Foundations-Building Capacity

This is a continuation of the survey of islands in Micronesia and American Samoa for invasive plant species requested by the Pacific Islands Committee, Council of Western State Foresters. A

The first and second editions of the Handbook, on which this Pacific version is substantially based, were prepared as a practical introduction to negotiating or working on Mulitlateral Environmental Agreements (MEAs). They were prepared for people with little or no technical background in negotiations.They were also intended to function as a key reference tool for experienced negotiators. As a result the subject matter is developed at a relatively broad level.

Invasive alien species represent an insidious and pervasive threat to the environmental, economic and human well-being of the Pacific islands. Pacific island ecosystems make up one of the world’s important biodiversity hotspots, with high numbers of endemic species that are particularly vulnerable to extinction due to their limited habitat and isolation.

The purpose of this booklet is to encourage the young people of the Federated States of Micronesia to pursue careers in environmental science and conservation, with the further goal of sustainable natural resource use and preservation of biodiversity in the Pacific. The text aims to make these topics relevant by focusing on the environments of Chuuk State and using Chuukese and outer island examples to illustrate scientific concepts.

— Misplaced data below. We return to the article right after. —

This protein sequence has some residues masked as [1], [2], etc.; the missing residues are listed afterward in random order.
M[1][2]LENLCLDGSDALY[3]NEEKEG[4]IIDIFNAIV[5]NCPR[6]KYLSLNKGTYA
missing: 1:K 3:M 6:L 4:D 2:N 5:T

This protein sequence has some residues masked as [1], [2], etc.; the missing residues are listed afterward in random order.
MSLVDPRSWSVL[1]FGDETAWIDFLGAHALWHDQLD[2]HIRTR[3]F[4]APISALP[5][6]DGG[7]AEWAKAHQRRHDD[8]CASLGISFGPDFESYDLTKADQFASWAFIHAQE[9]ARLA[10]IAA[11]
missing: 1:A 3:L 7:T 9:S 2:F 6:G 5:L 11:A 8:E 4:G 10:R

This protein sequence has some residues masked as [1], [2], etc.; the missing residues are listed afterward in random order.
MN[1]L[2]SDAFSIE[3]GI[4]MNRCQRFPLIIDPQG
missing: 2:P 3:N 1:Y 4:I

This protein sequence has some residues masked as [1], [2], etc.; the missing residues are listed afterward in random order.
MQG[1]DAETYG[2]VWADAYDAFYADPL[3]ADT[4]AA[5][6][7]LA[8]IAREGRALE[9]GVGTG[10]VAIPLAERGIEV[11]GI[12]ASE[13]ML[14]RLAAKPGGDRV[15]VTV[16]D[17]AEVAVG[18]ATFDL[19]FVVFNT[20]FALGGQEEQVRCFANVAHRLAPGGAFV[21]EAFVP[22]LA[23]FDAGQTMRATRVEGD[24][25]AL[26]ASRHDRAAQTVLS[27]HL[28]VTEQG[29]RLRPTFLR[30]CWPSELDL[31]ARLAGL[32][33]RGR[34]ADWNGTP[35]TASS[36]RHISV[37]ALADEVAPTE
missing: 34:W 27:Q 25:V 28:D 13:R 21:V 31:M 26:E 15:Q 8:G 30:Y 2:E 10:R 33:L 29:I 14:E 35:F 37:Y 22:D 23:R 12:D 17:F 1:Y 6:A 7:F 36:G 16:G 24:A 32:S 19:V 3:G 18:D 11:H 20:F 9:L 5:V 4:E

How do introduced species cause problems for biodiversity? What makes a species invasive? When humans introduce non-native species to a new environment, it can have disastrous impacts on native species and the entire ecosystem.

Think of a challenging conservation problem you have encounters - protecting a rare species, winning support for legislation, cleaning up a river, or sustainably managing a forest.

The Convention on Biological Diversity has been adopted by many countries, resulting in the development of national biodiversity strategies. This illustrates the international recognition of the importance of protecting ecosystems. However, ecosystems still face many threats, some of them growing and spreading so rapidly as to cause irreversible deterioration in many countries and areas.

The Indian, or common, myna, Acridotheres tristis (Sturnidae: Passeriformes: Aves) was introduced throughout New Zealand in the 1870?s by locals and Acclimatisation Societies (Bull et al., 1985). Birds subsequently established in most of the North Island, with high densities present in the urban and suburban areas. Common mynas continue to flourish in the northern and central North Island, and are usually more abundant than most native birds in gardens and parks (LCR, 2008)